Nevada Blue belongs with the finest turquoise to come out of Nevada. Once known as the Pinto or Watts mine, the Nevada Blue is near the crest of the Shoshone Range in Lander County, Nevada. The deposit was discovered by Jim Watts in 1901 and later sold. Access to this mine is extremely difficult. In its high-grade form the colors range from a medium to a dark blue with a black or brown spider webbing. Nevada Blue turquoise was well marketed in the 1970’s and was used by many of the Southwest’s greatest silversmiths. The April 1979 issue of ‘Arizona Highways’ magazine will attest to that fact with its pages filled with Nevada Blue turquoise in museum quality jewelry.


-Photo and text source and © waddellgallery.com

Charles Garrett (C.G.) Wallace, c. 1920’s

The C.G. Wallace Trading Post at Zuni Pueblo, c. 1920

Della Casa Appa making jewelry at C.G. Wallace’s Trading Post, c. 1920’s

Photo source and © Palace of the Governors Photo Archives, Santa Fe, NM

The jewelry made at Wallace’s post during this time period literally set the standard for the highest quality in Native American jewelry and his all star team of silversmiths including Casa Appa was the best in the business. Casa Appa was one of the very first female Zuni Pueblo silversmiths and she was one of Wallace’s favorite artists and made many important high-end jewelry pieces for his distinguished clientele. It is entirely possible that having obtained these outstanding turquoise stones, that Wallace asked Casa Appa to make this bracelet featuring them and it certainly does feature them prominently; every available part of this bracelet is literally covered with these big delicious mouth-watering stones.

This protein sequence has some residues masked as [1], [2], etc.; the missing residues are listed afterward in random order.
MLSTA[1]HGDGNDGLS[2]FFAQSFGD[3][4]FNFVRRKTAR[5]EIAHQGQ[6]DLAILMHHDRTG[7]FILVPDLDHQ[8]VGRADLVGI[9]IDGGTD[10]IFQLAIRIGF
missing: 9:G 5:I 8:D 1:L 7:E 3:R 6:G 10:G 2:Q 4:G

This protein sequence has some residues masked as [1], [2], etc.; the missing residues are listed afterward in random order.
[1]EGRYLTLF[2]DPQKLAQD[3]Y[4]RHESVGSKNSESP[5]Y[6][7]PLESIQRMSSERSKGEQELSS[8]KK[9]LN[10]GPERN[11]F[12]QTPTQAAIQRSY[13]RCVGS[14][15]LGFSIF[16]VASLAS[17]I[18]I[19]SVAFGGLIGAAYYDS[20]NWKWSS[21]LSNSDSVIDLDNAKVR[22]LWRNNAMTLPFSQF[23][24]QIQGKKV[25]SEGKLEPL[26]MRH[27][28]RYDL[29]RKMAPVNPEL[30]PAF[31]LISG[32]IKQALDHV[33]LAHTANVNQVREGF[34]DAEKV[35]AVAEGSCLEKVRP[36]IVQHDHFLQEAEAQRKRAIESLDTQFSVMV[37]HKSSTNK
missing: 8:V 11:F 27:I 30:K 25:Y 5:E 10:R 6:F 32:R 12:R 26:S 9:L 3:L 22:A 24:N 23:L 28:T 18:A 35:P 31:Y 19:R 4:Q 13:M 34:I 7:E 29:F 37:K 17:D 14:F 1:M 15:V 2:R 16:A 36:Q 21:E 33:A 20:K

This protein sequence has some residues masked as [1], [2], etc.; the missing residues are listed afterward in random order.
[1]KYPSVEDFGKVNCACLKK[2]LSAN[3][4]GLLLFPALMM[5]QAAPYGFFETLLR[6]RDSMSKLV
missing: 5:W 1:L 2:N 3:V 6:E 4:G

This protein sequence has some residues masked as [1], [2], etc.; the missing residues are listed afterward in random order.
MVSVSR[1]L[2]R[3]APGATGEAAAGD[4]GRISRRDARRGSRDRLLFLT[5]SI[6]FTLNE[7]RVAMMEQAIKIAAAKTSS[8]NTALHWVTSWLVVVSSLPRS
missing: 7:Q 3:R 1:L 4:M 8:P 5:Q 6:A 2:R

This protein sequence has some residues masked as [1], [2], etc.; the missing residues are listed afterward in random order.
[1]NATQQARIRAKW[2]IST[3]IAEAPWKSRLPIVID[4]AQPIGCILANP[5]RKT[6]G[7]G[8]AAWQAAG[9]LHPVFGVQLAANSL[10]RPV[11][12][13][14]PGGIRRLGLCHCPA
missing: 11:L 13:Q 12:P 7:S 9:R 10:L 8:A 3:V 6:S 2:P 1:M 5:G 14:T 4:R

“Della Casa Appa was one of the most famous jewelers in her time and is noted among

Leo Poblano and Dan Simplicio for having the highest quality of work during the high point

of production at the Zuni Pueblo under trader C.G. Wallace.”


-Quotation source and © shiprocksantafe.com

“The Watt or Pinto mine (today called the Nevada Blue Mine) is one of the very few mines that would produce this nice webbed stone in the early 1900’s.”


-Private correspondence with the owner of several 

prominent Nevada turquoise mines.



During this time period, C.G Wallace was literally a giant turquoise magnet, combing the country voraciously

to buy all the high-quality stones he could. As he famously used to say “All the turquoise miners in the country know that

the place to sell their best stones is at C.G. Wallace’s”.


The bracelet measures just over 1” in width at its widest center point tapering down to slightly over 1/2” at the terminal ends. The inner circumference is 5 5/8” and the gap between the terminals is 1 1/8” for a total interior circumference of 6 3/4”. The bracelet weighs a substantial and satisfying 103 grams or 3 5/8 ounces. It is in very good original condition particularly for its century or so of age, but there is definitely some dedicated wear in evidence. There is “patina” in abundance here, some dings to the silver and a good amount of wear and some cracks to several of the eleven turquoise stones. There is also what appears to be an old trader’s code “OZ” or “ZO” depending on how you read it engraved on the inside of the bracelet.


This bracelet is most definitely not a piece for someone who likes things to be perfectly new, perfectly even and perfectly shiny. Rather, this is a piece for a sophisticated collecting someone who understands and values character and history and wear and the unique and distinctive patina that only comes with age and use. For that person, this piece is an extraordinary and rare gem, or should we say eleven extraordinary and rare gems?



Price available upon request